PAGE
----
On Afghanistan: Why Not “Plan A-“?

Popular opinion notwithstanding, there are hopeful trends in Afghanistan – beginning with an improved economy, health care networks and educational systems as well as improving security around Kabul.
That said, security remains poor in the south, and the corruption-ridden Karzai government alienates many Afghan citizens. U.S. strategy may fail as a result, and so critics are right to begin talking about “Plan B.”

The most popular alternative emphasizes targeted counterterrorism operations rather than comprehensive counterinsurgency – especially in the Pashtun south and east, where the insurgencies are strongest. As Bob Woodward’s new book “Obama’s Wars” underscores, this strategy does have key sympathizers in the White House. They may have considerable influence during future Afghanistan policy debates.

But while Washington does need to have a debate about Plan B, this strategy is not the right one.

Long-range counterterrorism strikes are oxymoronic. They cannot succeed without intelligence – which is dependent on access to the local population. By rapidly withdrawing our forces, we would concede control of a large territory, which could then be used by anyone from the Afghan Taliban to Al Qaeda to Pakistani Taliban seeking to destabilize their own nuclear state.

In addition, current U.S. strategy still has a good chance of success. It could stabilize most of Afghanistan before U.S. force downsizing begins – reducing the possibility of future operating bases for extremists.

Should our plan show substantial promise in the coming months, President Barack Obama would be well advised to stick with it-even if it means July troop drawdowns would likely be modest.

But if conditions fail to improve, and Obama chooses a less ambitious strategy next year, there is a better way than the counterterrorism/soft-partition concept now being pushed.

Rather than conceding one-third or more of the country to extremists after reducing our forces, we should link our drawdown to the development of the Afghan security forces. They now number 240,000 and are due to increase to 305,000 by next fall. Further growth, to roughly 400,000, could be possible by late 2012 or 2013.

That target is higher than the White House has yet approved. Indeed, as Woodward reveals, it was resisted in last year’s policy review. But it makes sense, is preferable to any alternative backup plan and would probably be enough for the country’s needs.

Over time, the Afghan army and police could extend greater control over regions that remain chaotic – just as Pakistan hopes to stabilize its tribal regions on the other side of the border in coming years. It might not work completely in the foreseeable future, but it could limit the size of any lawless areas and attempt to shrink them over time.

U.S. forces could start leaving by late 2011 or 2012 under this alternative strategy, and be reduced by 20,000 to 30,000 troops a year thereafter.

Make no mistake: This plan is still demanding. Indeed, it might be better called “Plan A-” instead of “Plan B.”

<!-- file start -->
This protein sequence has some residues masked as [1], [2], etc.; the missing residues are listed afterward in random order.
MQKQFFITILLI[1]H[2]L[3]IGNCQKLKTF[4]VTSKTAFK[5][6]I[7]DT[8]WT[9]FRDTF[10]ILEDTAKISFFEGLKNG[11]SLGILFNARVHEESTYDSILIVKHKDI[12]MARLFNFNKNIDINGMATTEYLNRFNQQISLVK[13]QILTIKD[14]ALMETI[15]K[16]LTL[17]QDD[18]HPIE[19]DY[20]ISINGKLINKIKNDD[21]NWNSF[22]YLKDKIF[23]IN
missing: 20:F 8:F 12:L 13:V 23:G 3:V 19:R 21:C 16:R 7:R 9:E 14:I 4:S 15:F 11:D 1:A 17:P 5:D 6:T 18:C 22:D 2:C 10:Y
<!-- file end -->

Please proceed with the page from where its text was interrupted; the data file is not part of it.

U.S. and other NATO-led forces would likely keep fighting in Afghanistan for two to three more years — even under a plan that emphasized Afghan efforts. The army and police, while improving, are not likely to be ready in the short term to prevent an insurgent victory. Our new training effort for Afghan forces also requires intensive partnering — patrolling and fighting together.

But with this plan, we would not need to stay indefinitely. If some regions — particularly the south, in Kandahar and Helmand — proved hard to stabilize in the next few years, we could view them as long-term challenges for Afghan forces rather than NATO troops. Our own involvement beyond 2012-3 would be limited to a supporting role.

One reason this Plan A- makes sense is that it can be adopted as a logical extension of the current effort without having to acknowledge a setback. But an even more important rationale is that NATO’s strategy for improving the Afghan army and police is now beginning to work.

Progress has been rapid this year, helped by tripling the number of trainers, doubling pay for Afghan soldiers or policemen, roughly doubling length of training regimens and creating literacy courses for 25,000 Afghan security personnel at a time. More than 90 percent of Afghan army units now have a permanent NATO sister unit. Police have further to go, but are moving in the right direction, at last.

By bounding our future options in Afghanistan within these two possible approaches-the current strategy of comprehensive counterinsurgency, and an alternative focusing more narrowly on the Afghan security forces – we can improve the odds of achieving at least a minimally acceptable outcome: the prevention of a Taliban takeover and no permanent sanctuary for extremists on Afghan soil.

Framing our debate within these parameters would help reassure Afghans and Pakistanis, many of whom are now hedging against a rapid U.S. withdrawal that they fear will start next year. They would be more likely to support our efforts.

At the same time, this new plan would allow Obama to reassure Americans that, though the conflict in Afghanistan is hardly near its end, it is not going to become his Vietnam.